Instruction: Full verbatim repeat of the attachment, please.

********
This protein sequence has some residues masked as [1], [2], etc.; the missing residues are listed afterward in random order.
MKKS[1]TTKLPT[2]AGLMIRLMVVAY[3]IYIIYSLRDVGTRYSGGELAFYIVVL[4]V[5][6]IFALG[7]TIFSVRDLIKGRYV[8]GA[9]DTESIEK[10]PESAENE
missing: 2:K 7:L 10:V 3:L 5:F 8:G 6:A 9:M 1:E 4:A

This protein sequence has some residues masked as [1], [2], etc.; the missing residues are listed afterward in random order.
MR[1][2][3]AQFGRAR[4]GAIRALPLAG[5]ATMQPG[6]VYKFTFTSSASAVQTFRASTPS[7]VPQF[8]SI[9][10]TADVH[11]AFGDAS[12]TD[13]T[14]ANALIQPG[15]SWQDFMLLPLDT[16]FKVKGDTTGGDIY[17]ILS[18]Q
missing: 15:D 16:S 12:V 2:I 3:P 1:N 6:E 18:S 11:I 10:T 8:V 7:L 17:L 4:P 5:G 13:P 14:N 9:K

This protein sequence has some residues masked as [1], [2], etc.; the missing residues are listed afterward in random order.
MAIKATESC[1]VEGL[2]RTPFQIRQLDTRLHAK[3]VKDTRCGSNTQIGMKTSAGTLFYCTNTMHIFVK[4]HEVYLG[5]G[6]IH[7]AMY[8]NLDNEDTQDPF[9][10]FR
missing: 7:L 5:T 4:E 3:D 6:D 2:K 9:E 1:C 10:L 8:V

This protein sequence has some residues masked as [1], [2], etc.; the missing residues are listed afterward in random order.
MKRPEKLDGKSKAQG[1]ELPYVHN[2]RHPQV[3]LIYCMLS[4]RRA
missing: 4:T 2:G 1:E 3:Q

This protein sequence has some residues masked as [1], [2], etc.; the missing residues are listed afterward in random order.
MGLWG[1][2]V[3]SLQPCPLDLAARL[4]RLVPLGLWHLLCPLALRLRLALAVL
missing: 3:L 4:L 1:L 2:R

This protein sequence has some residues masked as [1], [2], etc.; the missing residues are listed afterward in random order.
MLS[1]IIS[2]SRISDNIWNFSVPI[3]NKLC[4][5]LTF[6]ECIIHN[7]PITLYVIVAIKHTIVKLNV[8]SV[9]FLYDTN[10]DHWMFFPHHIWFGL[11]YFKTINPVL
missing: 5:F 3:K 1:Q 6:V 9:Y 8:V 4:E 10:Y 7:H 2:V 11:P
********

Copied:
This protein sequence has some residues masked as [1], [2], etc.; the missing residues are listed afterward in random order.
MKKS[1]TTKLPT[2]AGLMIRLMVVAY[3]IYIIYSLRDVGTRYSGGELAFYIVVL[4]V[5][6]IFALG[7]TIFSVRDLIKGRYV[8]GA[9]DTESIEK[10]PESAENE
missing: 2:K 7:L 10:V 3:L 5:F 8:G 6:A 9:M 1:E 4:A

This protein sequence has some residues masked as [1], [2], etc.; the missing residues are listed afterward in random order.
MR[1][2][3]AQFGRAR[4]GAIRALPLAG[5]ATMQPG[6]VYKFTFTSSASAVQTFRASTPS[7]VPQF[8]SI[9][10]TADVH[11]AFGDAS[12]TD[13]T[14]ANALIQPG[15]SWQDFMLLPLDT[16]FKVKGDTTGGDIY[17]ILS[18]Q
missing: 15:D 16:S 12:V 2:I 3:P 1:N 6:E 18:S 11:I 10:T 8:V 7:L 17:L 4:P 5:G 13:P 14:N 9:K

This protein sequence has some residues masked as [1], [2], etc.; the missing residues are listed afterward in random order.
MAIKATESC[1]VEGL[2]RTPFQIRQLDTRLHAK[3]VKDTRCGSNTQIGMKTSAGTLFYCTNTMHIFVK[4]HEVYLG[5]G[6]IH[7]AMY[8]NLDNEDTQDPF[9][10]FR
missing: 7:L 5:T 4:E 3:D 6:D 2:K 9:E 1:C 10:L 8:V

This protein sequence has some residues masked as [1], [2], etc.; the missing residues are listed afterward in random order.
MKRPEKLDGKSKAQG[1]ELPYVHN[2]RHPQV[3]LIYCMLS[4]RRA
missing: 4:T 2:G 1:E 3:Q

This protein sequence has some residues masked as [1], [2], etc.; the missing residues are listed afterward in random order.
MGLWG[1][2]V[3]SLQPCPLDLAARL[4]RLVPLGLWHLLCPLALRLRLALAVL
missing: 3:L 4:L 1:L 2:R

This protein sequence has some residues masked as [1], [2], etc.; the missing residues are listed afterward in random order.
MLS[1]IIS[2]SRISDNIWNFSVPI[3]NKLC[4][5]LTF[6]ECIIHN[7]PITLYVIVAIKHTIVKLNV[8]SV[9]FLYDTN[10]DHWMFFPHHIWFGL[11]YFKTINPVL
missing: 5:F 3:K 1:Q 6:V 9:Y 8:V 4:E 10:Y 7:H 2:V 11:P